Surgery May Improve Mesothelioma Survival of Older Patients

You might have heard that mesothelioma surgery isn’t a good idea if you’re over 70. An article in the journal Clinical Lung Cancer suggests something different.

Researchers from Duke University in Durham, North Carolina, and from Stanford University near San Francisco, California, wrote that they are now of the opinion that surgery can be beneficial for septuagenarian mesothelioma patients — and for those who are even older.

It’s long been thought that you need to be younger than 70 for mesothelioma surgery. This is because surgery can be hard on a patient. There is concern that very old mesothelioma patients may be too fragile for it.

This isn’t a baseless concern. It’s generally accepted that advanced age makes you less capable of bouncing back speedily and fully from surgery.

Even tougher is bouncing back from surgery as a very elderly person who’s been battling mesothelioma.

Minimal Data on Age and Mesothelioma Surgery

Another element underlying the apprehensiveness about performing mesothelioma surgery on people over 70 years of age is the concern that it won’t buy as much time for them as it might for younger patients.

The Duke and Stanford team were aware of these and other concerns, but had their doubts about the validity of them.

Those doubts were stoked by the fact that there isn’t much in the way of scientific literature supporting or opposing mesothelioma surgery for very old patients.

“Although malignant pleural mesothelioma is generally a disease associated with more advanced age, the association of age, treatment, and outcomes has not been well-characterized,” they wrote.

The researchers said they decided to address this knowledge gap by evaluating the impact of age on outcomes in malignant pleural mesothelioma patients.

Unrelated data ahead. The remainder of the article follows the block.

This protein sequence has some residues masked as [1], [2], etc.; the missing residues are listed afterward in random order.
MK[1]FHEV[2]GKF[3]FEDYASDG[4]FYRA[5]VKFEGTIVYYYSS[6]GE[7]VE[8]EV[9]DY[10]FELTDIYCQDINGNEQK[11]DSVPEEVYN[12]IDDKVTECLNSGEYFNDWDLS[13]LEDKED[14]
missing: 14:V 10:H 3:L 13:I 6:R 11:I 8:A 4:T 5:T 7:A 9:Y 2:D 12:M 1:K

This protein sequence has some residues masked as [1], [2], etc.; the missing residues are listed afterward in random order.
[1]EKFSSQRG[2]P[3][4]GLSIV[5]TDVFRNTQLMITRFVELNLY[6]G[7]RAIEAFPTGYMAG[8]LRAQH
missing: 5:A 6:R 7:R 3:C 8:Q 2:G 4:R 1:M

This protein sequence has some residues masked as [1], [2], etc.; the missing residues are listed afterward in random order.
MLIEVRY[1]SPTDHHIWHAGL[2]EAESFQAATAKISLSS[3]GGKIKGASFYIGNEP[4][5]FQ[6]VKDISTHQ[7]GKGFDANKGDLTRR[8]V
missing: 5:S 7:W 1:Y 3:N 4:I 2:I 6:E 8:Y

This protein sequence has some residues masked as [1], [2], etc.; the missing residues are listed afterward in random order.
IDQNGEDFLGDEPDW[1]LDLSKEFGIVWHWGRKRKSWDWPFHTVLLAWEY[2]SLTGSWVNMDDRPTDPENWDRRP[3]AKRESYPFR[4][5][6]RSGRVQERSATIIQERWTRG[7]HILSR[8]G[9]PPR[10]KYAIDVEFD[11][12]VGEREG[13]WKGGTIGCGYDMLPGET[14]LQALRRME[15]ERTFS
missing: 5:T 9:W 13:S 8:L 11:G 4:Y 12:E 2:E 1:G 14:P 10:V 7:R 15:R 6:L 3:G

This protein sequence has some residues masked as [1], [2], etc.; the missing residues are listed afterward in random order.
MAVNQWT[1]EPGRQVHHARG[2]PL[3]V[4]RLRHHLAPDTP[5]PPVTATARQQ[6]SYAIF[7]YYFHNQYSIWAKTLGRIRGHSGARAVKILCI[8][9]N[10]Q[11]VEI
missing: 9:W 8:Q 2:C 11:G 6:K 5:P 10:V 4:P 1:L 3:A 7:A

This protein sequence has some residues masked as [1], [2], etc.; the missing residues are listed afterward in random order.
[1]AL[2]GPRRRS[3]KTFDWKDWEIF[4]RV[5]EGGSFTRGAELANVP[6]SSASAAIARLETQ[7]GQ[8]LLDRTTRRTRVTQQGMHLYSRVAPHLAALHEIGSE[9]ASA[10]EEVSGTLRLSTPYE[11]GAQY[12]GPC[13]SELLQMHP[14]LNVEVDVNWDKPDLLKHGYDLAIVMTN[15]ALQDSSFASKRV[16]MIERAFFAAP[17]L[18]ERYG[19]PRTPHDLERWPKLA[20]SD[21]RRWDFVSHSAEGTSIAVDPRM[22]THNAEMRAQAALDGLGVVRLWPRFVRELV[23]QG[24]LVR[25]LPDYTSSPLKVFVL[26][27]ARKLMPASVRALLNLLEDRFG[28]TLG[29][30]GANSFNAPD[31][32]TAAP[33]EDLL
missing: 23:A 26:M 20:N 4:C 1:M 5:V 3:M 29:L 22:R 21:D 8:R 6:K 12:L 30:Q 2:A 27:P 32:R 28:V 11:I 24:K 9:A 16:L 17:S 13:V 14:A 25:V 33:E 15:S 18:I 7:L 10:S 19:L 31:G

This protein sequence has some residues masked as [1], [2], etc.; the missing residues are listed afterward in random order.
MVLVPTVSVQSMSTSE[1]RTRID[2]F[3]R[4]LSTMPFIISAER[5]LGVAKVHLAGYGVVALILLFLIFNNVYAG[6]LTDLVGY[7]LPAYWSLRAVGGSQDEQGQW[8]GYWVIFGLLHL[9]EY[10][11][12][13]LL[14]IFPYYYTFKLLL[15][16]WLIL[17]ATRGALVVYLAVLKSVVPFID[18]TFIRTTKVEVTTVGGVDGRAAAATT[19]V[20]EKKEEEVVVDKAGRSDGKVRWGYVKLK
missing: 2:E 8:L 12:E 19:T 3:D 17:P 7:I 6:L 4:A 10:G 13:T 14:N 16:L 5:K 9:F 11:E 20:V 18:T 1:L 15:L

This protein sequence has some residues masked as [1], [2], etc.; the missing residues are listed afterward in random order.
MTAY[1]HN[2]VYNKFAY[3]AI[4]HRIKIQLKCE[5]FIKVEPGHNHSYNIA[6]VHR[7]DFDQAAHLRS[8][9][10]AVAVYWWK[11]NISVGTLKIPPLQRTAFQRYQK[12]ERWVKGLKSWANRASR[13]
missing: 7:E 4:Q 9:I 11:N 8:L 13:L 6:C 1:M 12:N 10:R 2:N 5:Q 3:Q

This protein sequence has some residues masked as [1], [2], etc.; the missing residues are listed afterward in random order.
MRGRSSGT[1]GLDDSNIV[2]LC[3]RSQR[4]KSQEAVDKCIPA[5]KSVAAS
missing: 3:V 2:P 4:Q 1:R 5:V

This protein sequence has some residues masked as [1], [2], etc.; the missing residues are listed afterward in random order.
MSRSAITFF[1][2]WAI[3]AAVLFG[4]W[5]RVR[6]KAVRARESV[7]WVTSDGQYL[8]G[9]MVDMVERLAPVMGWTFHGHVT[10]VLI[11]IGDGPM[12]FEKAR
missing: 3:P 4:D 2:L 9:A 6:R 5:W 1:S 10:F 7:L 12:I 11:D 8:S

They went about this by reviewing and analyzing data related to the treatment selection process for elderly mesothelioma patients who were potentially treatable by surgery.

Accordingly, the researchers retrieved the medical records of 879 mesothelioma patients stored in the Surveillance, Epidemiology, and End Results database between 2004 and 2010.

These 879 patients had malignant pleural mesothelioma characterized as Stage I, Stage II or Stage III. In other words, all were potentially suitable candidates for surgery because their mesothelioma had not yet progressed far enough to preclude such treatment.

Some of the 879 patients were 70 or older, some were younger. The researchers evaluated all of them with the help of multivariable Cox proportional hazard models and propensity score-matched analysis.

Mesothelioma Surgery Improved Their Survival

It turned out that 284 of these patients — 34 percent — had undergone mesothelioma surgery. The records showed that these patients tended to experience improved overall survival.

“Cancer-directed surgery was used much less commonly in patients 70 years and older compared with patients younger than 70 years,” they wrote. “But patients 70 years and older had improved one-year and three-year overall survival compared with non-operative management.”

The researchers said it was plain that some mesothelioma patients 70 years and older benefitted from surgery. This benefit was seen “even after propensity score-matched analysis was used to control for selection bias,” they wrote.

Bottom line: if you’re 70 or older and you have mesothelioma, ask your doctor to consider whether surgery is right for you.

The title of the researchers’ article is “Impact of Age on Long-Term Outcomes of Surgery for Malignant Pleural Mesothelioma.”